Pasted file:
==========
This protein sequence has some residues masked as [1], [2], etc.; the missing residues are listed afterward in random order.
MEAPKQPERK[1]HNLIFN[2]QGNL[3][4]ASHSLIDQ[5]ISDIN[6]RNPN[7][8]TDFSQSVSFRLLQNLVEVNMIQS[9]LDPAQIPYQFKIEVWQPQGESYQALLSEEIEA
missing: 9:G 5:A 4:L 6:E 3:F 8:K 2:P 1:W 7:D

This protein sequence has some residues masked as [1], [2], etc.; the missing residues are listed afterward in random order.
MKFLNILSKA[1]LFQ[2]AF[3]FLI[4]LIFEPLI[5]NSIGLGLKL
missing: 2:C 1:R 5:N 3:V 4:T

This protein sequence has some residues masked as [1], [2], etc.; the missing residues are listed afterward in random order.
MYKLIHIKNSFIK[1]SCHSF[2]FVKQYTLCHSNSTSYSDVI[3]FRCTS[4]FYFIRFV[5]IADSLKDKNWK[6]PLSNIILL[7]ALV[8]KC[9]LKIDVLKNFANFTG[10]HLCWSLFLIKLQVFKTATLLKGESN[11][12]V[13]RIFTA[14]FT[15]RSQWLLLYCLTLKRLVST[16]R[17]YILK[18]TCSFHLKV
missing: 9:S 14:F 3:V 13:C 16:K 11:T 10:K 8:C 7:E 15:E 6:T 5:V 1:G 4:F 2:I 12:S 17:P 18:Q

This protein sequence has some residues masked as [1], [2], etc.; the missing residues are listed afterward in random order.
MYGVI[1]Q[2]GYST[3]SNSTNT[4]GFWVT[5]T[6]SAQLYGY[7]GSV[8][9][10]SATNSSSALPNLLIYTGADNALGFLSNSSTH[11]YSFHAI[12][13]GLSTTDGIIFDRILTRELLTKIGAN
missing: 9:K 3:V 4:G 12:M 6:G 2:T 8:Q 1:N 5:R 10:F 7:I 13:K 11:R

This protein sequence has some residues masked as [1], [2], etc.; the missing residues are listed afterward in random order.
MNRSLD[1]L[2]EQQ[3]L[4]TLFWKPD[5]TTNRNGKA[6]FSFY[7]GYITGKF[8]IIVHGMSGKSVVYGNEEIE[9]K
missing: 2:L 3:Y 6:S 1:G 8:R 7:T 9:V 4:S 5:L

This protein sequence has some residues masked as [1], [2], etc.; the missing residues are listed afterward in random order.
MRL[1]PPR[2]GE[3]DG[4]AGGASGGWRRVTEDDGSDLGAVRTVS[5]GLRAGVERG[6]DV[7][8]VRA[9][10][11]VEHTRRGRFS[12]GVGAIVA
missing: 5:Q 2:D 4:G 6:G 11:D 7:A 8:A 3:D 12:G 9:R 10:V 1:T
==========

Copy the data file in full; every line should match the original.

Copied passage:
This protein sequence has some residues masked as [1], [2], etc.; the missing residues are listed afterward in random order.
MEAPKQPERK[1]HNLIFN[2]QGNL[3][4]ASHSLIDQ[5]ISDIN[6]RNPN[7][8]TDFSQSVSFRLLQNLVEVNMIQS[9]LDPAQIPYQFKIEVWQPQGESYQALLSEEIEA
missing: 9:G 5:A 4:L 6:E 3:F 8:K 2:P 1:W 7:D

This protein sequence has some residues masked as [1], [2], etc.; the missing residues are listed afterward in random order.
MKFLNILSKA[1]LFQ[2]AF[3]FLI[4]LIFEPLI[5]NSIGLGLKL
missing: 2:C 1:R 5:N 3:V 4:T

This protein sequence has some residues masked as [1], [2], etc.; the missing residues are listed afterward in random order.
MYKLIHIKNSFIK[1]SCHSF[2]FVKQYTLCHSNSTSYSDVI[3]FRCTS[4]FYFIRFV[5]IADSLKDKNWK[6]PLSNIILL[7]ALV[8]KC[9]LKIDVLKNFANFTG[10]HLCWSLFLIKLQVFKTATLLKGESN[11][12]V[13]RIFTA[14]FT[15]RSQWLLLYCLTLKRLVST[16]R[17]YILK[18]TCSFHLKV
missing: 9:S 14:F 3:V 13:C 16:K 11:T 10:K 8:C 7:E 15:E 6:T 5:V 1:G 4:F 2:I 12:S 17:P 18:Q

This protein sequence has some residues masked as [1], [2], etc.; the missing residues are listed afterward in random order.
MYGVI[1]Q[2]GYST[3]SNSTNT[4]GFWVT[5]T[6]SAQLYGY[7]GSV[8][9][10]SATNSSSALPNLLIYTGADNALGFLSNSSTH[11]YSFHAI[12][13]GLSTTDGIIFDRILTRELLTKIGAN
missing: 9:K 3:V 4:G 12:M 6:G 2:T 8:Q 1:N 5:R 10:F 7:I 13:K 11:R

This protein sequence has some residues masked as [1], [2], etc.; the missing residues are listed afterward in random order.
MNRSLD[1]L[2]EQQ[3]L[4]TLFWKPD[5]TTNRNGKA[6]FSFY[7]GYITGKF[8]IIVHGMSGKSVVYGNEEIE[9]K
missing: 2:L 3:Y 6:S 1:G 8:R 7:T 9:V 4:S 5:L

This protein sequence has some residues masked as [1], [2], etc.; the missing residues are listed afterward in random order.
MRL[1]PPR[2]GE[3]DG[4]AGGASGGWRRVTEDDGSDLGAVRTVS[5]GLRAGVERG[6]DV[7][8]VRA[9][10][11]VEHTRRGRFS[12]GVGAIVA
missing: 5:Q 2:D 4:G 6:G 11:D 7:A 8:A 3:D 12:G 9:R 10:V 1:T